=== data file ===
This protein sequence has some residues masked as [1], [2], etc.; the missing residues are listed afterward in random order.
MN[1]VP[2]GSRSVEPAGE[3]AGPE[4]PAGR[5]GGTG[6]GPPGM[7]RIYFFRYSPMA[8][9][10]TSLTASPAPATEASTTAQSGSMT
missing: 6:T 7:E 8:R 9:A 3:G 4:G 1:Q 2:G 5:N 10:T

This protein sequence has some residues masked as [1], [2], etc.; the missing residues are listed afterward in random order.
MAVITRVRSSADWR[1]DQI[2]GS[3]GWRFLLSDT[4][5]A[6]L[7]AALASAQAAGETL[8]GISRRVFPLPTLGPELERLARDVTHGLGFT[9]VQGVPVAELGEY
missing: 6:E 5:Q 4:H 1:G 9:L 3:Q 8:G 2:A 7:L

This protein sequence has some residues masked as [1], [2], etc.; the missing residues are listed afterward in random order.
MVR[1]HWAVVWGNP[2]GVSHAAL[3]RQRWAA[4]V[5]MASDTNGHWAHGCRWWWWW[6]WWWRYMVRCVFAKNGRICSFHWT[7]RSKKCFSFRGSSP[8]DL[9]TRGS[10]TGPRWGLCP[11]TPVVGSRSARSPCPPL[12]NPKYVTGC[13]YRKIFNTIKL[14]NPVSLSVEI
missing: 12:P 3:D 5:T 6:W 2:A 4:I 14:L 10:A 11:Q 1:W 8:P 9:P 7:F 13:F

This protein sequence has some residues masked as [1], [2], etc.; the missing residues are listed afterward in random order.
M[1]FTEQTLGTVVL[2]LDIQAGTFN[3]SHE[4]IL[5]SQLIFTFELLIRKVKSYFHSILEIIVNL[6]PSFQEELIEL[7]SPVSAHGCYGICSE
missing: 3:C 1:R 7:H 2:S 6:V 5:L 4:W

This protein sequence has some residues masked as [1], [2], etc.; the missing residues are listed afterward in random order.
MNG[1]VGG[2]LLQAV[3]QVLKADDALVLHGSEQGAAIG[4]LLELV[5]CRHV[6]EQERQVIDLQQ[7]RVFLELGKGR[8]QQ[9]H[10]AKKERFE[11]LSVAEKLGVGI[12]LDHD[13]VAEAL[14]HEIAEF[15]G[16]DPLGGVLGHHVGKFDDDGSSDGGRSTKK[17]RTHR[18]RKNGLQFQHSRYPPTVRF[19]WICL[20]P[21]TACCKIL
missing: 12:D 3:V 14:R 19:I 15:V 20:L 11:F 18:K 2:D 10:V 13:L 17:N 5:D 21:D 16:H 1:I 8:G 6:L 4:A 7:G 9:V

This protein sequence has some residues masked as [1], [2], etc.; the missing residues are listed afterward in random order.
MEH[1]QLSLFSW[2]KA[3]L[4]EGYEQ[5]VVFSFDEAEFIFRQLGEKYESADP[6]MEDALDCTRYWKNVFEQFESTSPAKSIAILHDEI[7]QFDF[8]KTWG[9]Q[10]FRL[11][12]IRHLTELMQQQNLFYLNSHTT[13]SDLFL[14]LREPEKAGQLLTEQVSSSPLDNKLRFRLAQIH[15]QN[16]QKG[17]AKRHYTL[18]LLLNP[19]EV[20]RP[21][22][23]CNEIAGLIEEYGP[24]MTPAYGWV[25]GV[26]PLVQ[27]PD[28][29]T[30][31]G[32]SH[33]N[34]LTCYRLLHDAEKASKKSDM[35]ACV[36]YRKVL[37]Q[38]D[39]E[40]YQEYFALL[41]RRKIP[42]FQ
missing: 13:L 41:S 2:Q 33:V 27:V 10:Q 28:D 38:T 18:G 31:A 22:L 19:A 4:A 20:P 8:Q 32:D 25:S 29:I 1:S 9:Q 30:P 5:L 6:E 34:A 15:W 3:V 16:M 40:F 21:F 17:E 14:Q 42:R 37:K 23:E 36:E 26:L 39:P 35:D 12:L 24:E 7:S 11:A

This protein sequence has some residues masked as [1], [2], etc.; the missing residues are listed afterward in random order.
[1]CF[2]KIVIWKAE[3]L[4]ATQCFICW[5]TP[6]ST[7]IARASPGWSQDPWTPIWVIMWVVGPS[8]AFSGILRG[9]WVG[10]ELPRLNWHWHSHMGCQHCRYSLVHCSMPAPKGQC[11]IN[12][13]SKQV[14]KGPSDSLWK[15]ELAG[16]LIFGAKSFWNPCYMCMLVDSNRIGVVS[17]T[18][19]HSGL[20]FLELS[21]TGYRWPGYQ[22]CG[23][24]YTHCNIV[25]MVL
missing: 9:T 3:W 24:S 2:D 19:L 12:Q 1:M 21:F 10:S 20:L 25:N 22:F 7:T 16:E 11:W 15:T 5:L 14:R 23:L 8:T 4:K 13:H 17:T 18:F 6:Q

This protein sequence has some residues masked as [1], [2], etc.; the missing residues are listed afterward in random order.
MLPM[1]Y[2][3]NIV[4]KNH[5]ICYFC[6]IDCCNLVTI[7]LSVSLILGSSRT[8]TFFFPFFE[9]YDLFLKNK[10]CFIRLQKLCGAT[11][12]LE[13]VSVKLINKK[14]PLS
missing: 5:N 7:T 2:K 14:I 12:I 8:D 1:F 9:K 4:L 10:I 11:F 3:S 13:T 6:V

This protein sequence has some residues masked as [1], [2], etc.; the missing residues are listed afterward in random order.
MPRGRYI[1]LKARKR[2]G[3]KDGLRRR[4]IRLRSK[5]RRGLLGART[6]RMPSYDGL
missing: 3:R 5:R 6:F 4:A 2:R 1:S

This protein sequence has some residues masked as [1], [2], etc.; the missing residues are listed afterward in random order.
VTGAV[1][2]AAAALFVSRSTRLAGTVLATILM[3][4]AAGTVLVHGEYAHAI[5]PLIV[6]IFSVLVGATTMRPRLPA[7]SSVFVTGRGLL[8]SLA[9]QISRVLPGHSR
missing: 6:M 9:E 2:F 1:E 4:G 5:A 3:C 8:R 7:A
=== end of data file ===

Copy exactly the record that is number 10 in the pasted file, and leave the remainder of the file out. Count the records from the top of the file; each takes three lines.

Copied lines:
This protein sequence has some residues masked as [1], [2], etc.; the missing residues are listed afterward in random order.
VTGAV[1][2]AAAALFVSRSTRLAGTVLATILM[3][4]AAGTVLVHGEYAHAI[5]PLIV[6]IFSVLVGATTMRPRLPA[7]SSVFVTGRGLL[8]SLA[9]QISRVLPGHSR
missing: 6:M 9:E 2:F 1:E 4:G 5:A 3:C 8:R 7:A